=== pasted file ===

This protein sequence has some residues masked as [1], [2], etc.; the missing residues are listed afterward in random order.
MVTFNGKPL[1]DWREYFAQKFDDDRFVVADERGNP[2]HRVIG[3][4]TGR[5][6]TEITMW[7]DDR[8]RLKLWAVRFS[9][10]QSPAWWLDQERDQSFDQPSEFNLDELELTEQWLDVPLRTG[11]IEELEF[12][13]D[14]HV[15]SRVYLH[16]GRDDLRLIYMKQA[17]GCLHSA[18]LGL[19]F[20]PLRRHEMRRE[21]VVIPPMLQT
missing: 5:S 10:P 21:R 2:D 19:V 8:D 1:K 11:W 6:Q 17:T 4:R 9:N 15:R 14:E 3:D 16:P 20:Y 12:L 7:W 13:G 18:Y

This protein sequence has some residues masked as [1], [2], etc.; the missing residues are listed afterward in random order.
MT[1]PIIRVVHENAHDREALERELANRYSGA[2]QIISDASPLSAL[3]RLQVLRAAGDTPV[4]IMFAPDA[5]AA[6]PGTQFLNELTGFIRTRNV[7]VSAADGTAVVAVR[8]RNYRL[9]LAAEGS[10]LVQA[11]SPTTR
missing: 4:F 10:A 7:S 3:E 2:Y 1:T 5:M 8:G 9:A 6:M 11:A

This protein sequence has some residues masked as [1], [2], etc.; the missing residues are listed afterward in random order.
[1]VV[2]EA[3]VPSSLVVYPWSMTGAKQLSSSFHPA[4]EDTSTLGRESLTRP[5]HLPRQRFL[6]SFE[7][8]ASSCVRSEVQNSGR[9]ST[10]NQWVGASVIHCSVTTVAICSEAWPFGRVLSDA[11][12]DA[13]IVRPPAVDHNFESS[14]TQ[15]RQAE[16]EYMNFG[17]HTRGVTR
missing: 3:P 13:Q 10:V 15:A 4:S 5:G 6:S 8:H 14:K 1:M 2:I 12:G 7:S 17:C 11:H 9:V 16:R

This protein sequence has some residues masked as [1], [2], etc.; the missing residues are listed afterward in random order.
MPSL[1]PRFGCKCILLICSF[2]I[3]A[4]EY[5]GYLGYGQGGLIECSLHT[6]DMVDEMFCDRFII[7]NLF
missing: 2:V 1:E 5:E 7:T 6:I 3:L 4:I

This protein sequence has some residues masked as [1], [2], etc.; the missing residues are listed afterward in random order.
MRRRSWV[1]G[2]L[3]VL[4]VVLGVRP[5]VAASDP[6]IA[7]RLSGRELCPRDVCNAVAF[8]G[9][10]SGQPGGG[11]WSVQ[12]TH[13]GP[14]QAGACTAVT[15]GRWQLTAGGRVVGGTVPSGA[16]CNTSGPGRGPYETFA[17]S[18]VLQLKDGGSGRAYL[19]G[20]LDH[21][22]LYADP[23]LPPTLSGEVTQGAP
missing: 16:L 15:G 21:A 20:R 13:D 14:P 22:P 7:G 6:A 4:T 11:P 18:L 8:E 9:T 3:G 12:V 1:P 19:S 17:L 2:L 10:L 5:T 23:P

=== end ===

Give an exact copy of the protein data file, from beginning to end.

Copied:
This protein sequence has some residues masked as [1], [2], etc.; the missing residues are listed afterward in random order.
MVTFNGKPL[1]DWREYFAQKFDDDRFVVADERGNP[2]HRVIG[3][4]TGR[5][6]TEITMW[7]DDR[8]RLKLWAVRFS[9][10]QSPAWWLDQERDQSFDQPSEFNLDELELTEQWLDVPLRTG[11]IEELEF[12][13]D[14]HV[15]SRVYLH[16]GRDDLRLIYMKQA[17]GCLHSA[18]LGL[19]F[20]PLRRHEMRRE[21]VVIPPMLQT
missing: 5:S 10:P 21:R 2:D 19:V 8:D 1:K 11:W 6:Q 17:T 4:R 9:N 15:R 14:E 3:D 16:P 20:Y 12:L 7:W 13:G 18:Y

This protein sequence has some residues masked as [1], [2], etc.; the missing residues are listed afterward in random order.
MT[1]PIIRVVHENAHDREALERELANRYSGA[2]QIISDASPLSAL[3]RLQVLRAAGDTPV[4]IMFAPDA[5]AA[6]PGTQFLNELTGFIRTRNV[7]VSAADGTAVVAVR[8]RNYRL[9]LAAEGS[10]LVQA[11]SPTTR
missing: 4:F 10:A 7:S 3:E 2:Y 1:T 5:M 8:G 9:A 6:M 11:A

This protein sequence has some residues masked as [1], [2], etc.; the missing residues are listed afterward in random order.
[1]VV[2]EA[3]VPSSLVVYPWSMTGAKQLSSSFHPA[4]EDTSTLGRESLTRP[5]HLPRQRFL[6]SFE[7][8]ASSCVRSEVQNSGR[9]ST[10]NQWVGASVIHCSVTTVAICSEAWPFGRVLSDA[11][12]DA[13]IVRPPAVDHNFESS[14]TQ[15]RQAE[16]EYMNFG[17]HTRGVTR
missing: 3:P 13:Q 10:V 15:A 4:S 5:G 6:S 8:H 14:K 1:M 2:I 12:G 7:S 17:C 11:H 9:V 16:R

This protein sequence has some residues masked as [1], [2], etc.; the missing residues are listed afterward in random order.
MPSL[1]PRFGCKCILLICSF[2]I[3]A[4]EY[5]GYLGYGQGGLIECSLHT[6]DMVDEMFCDRFII[7]NLF
missing: 2:V 1:E 5:E 7:T 6:I 3:L 4:I

This protein sequence has some residues masked as [1], [2], etc.; the missing residues are listed afterward in random order.
MRRRSWV[1]G[2]L[3]VL[4]VVLGVRP[5]VAASDP[6]IA[7]RLSGRELCPRDVCNAVAF[8]G[9][10]SGQPGGG[11]WSVQ[12]TH[13]GP[14]QAGACTAVT[15]GRWQLTAGGRVVGGTVPSGA[16]CNTSGPGRGPYETFA[17]S[18]VLQLKDGGSGRAYL[19]G[20]LDH[21][22]LYADP[23]LPPTLSGEVTQGAP
missing: 16:L 15:G 21:A 20:R 13:D 14:P 22:P 7:G 6:A 4:T 11:P 18:L 8:E 9:T 3:G 12:V 1:P 19:S 17:L 2:L 10:L 5:T 23:P